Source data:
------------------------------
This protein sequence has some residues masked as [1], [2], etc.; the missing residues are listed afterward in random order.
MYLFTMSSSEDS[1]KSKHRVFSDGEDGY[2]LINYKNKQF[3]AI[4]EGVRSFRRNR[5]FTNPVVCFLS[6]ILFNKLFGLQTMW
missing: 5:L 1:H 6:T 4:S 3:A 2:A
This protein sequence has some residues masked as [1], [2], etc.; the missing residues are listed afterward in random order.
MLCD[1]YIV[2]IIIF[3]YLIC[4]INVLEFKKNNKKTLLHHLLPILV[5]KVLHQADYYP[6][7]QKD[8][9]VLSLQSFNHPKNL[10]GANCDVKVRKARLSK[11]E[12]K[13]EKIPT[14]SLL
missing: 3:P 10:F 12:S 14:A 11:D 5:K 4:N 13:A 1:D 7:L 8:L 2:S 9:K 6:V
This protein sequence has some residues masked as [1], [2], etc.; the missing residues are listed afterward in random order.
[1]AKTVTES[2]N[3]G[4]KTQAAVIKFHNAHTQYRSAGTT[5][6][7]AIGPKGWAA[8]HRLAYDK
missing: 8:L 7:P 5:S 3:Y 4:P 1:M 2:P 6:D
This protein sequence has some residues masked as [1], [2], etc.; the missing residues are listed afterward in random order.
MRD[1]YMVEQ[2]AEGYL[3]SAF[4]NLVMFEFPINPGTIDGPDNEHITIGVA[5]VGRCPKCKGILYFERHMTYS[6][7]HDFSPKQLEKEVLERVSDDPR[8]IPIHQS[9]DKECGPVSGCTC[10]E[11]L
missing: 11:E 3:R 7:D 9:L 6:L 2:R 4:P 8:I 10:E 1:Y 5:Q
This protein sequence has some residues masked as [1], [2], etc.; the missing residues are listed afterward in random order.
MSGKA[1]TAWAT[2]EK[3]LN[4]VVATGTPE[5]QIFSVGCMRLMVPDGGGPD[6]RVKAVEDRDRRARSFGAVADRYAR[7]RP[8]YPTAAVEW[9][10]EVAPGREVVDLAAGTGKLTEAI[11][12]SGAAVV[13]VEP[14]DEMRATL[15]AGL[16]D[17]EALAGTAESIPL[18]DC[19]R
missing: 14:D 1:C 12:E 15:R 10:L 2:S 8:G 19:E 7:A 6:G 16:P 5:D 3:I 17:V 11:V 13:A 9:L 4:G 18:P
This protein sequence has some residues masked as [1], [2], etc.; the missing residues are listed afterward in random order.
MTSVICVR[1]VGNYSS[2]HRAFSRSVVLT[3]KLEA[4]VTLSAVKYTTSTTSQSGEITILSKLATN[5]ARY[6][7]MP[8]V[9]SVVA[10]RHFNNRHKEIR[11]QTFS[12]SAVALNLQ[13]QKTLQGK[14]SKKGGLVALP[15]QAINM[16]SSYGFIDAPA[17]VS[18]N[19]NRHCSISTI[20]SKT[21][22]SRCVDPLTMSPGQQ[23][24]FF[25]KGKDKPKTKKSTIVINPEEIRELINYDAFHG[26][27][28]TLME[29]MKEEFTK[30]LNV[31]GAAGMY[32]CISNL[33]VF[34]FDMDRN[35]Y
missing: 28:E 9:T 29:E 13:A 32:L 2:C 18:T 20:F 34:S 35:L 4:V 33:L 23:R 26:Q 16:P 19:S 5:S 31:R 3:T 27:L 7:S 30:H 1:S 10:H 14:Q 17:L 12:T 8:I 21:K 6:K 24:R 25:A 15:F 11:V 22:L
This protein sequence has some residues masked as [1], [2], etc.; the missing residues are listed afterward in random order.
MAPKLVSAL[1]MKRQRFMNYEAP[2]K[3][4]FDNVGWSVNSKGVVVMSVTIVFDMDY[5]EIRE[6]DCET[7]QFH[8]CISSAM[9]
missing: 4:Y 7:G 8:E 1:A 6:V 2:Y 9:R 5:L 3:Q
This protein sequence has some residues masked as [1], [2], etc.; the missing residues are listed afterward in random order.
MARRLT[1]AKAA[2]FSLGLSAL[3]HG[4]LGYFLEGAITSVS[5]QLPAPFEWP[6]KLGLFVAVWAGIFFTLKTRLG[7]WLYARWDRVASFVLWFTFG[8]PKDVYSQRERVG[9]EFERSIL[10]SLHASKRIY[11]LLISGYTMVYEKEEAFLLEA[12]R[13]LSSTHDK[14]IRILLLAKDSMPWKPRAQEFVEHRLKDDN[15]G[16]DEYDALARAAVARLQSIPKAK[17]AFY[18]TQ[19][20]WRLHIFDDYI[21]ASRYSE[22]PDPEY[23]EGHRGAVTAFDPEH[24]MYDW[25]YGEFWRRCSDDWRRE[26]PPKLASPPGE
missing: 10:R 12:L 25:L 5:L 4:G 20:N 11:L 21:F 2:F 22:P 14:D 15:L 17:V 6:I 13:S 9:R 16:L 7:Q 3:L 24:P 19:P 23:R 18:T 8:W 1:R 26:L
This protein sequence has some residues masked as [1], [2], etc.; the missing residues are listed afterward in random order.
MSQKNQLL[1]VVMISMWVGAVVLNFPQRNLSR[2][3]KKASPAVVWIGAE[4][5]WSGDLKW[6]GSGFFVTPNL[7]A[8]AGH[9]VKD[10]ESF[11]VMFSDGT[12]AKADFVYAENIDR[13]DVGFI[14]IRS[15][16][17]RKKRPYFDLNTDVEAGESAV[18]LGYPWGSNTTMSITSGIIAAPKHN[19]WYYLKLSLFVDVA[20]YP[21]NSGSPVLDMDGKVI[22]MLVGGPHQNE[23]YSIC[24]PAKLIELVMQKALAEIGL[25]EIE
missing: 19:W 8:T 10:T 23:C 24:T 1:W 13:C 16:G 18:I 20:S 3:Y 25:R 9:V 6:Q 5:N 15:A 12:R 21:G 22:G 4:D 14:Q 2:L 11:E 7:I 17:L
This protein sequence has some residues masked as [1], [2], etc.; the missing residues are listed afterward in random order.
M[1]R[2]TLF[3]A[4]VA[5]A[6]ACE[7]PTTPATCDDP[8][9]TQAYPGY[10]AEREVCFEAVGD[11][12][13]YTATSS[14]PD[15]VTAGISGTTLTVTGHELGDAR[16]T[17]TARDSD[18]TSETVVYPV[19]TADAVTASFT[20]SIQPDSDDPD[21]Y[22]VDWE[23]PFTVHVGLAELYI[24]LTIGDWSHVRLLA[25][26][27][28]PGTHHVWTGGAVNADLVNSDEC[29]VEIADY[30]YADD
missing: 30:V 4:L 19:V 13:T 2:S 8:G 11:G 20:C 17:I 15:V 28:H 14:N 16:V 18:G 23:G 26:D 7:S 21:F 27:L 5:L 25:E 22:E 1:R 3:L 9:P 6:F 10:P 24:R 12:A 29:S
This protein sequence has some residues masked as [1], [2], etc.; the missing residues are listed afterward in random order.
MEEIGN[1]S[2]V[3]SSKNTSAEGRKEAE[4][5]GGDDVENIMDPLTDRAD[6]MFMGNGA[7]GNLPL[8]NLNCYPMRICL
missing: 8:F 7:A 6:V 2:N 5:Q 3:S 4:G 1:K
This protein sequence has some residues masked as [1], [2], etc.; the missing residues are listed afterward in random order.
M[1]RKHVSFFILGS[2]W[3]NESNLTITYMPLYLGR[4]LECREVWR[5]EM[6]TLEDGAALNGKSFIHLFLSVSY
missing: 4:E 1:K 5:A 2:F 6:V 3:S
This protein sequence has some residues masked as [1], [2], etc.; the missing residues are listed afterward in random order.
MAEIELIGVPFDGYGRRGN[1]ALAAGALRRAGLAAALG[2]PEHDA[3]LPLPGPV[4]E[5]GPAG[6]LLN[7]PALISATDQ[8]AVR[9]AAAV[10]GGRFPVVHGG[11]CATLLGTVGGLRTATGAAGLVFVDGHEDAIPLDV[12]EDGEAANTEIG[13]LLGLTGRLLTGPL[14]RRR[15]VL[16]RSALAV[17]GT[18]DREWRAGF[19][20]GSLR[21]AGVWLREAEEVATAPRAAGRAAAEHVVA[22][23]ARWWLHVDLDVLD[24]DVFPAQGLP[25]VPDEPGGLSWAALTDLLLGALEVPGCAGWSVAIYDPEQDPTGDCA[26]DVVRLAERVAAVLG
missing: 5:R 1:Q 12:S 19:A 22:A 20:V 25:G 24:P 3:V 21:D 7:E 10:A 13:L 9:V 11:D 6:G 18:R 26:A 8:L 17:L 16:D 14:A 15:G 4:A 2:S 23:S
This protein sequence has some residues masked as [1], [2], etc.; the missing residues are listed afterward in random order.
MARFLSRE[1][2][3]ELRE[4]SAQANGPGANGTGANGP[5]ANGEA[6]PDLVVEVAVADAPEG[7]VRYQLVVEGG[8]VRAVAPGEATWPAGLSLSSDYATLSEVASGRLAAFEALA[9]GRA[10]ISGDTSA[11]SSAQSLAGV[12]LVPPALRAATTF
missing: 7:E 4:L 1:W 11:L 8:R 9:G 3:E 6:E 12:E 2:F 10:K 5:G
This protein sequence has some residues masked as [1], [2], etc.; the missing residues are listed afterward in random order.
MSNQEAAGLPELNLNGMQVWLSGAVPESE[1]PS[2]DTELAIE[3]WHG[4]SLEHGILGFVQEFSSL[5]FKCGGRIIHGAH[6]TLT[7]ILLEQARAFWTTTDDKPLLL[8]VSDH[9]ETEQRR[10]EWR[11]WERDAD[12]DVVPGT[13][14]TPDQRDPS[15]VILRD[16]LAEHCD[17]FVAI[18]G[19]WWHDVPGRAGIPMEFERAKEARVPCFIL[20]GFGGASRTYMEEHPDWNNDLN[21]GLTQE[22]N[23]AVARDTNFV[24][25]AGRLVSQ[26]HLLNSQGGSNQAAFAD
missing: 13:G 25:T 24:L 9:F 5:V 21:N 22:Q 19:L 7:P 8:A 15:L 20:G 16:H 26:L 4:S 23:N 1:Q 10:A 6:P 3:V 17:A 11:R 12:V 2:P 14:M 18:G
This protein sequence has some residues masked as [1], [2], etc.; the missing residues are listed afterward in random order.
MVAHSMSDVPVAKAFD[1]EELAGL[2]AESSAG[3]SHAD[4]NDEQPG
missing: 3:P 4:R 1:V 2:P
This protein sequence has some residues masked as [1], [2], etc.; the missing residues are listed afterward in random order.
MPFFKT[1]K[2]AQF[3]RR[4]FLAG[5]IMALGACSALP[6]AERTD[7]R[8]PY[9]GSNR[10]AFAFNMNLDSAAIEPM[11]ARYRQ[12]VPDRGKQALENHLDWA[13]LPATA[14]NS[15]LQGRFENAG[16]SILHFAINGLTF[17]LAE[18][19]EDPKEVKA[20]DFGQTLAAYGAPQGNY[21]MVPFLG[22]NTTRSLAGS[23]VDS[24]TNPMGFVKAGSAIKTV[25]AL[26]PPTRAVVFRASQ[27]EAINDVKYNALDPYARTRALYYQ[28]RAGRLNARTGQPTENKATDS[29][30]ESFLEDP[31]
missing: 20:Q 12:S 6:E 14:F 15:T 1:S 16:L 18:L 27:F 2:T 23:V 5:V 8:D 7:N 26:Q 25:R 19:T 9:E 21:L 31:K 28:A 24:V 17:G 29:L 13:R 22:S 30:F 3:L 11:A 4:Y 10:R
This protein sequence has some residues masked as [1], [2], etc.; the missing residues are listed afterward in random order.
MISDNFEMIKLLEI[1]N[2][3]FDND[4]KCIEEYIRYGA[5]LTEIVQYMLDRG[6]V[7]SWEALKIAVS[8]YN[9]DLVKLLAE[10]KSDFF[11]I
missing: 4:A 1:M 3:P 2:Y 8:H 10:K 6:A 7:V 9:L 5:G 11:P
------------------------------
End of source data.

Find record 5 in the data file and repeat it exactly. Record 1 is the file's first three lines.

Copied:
This protein sequence has some residues masked as [1], [2], etc.; the missing residues are listed afterward in random order.
MSGKA[1]TAWAT[2]EK[3]LN[4]VVATGTPE[5]QIFSVGCMRLMVPDGGGPD[6]RVKAVEDRDRRARSFGAVADRYAR[7]RP[8]YPTAAVEW[9][10]EVAPGREVVDLAAGTGKLTEAI[11][12]SGAAVV[13]VEP[14]DEMRATL[15]AGL[16]D[17]EALAGTAESIPL[18]DC[19]R
missing: 14:D 1:C 12:E 15:R 10:L 2:S 8:G 19:E 7:A 6:G 16:P 5:D 3:I 17:V 11:V 13:A 9:L 4:G 18:P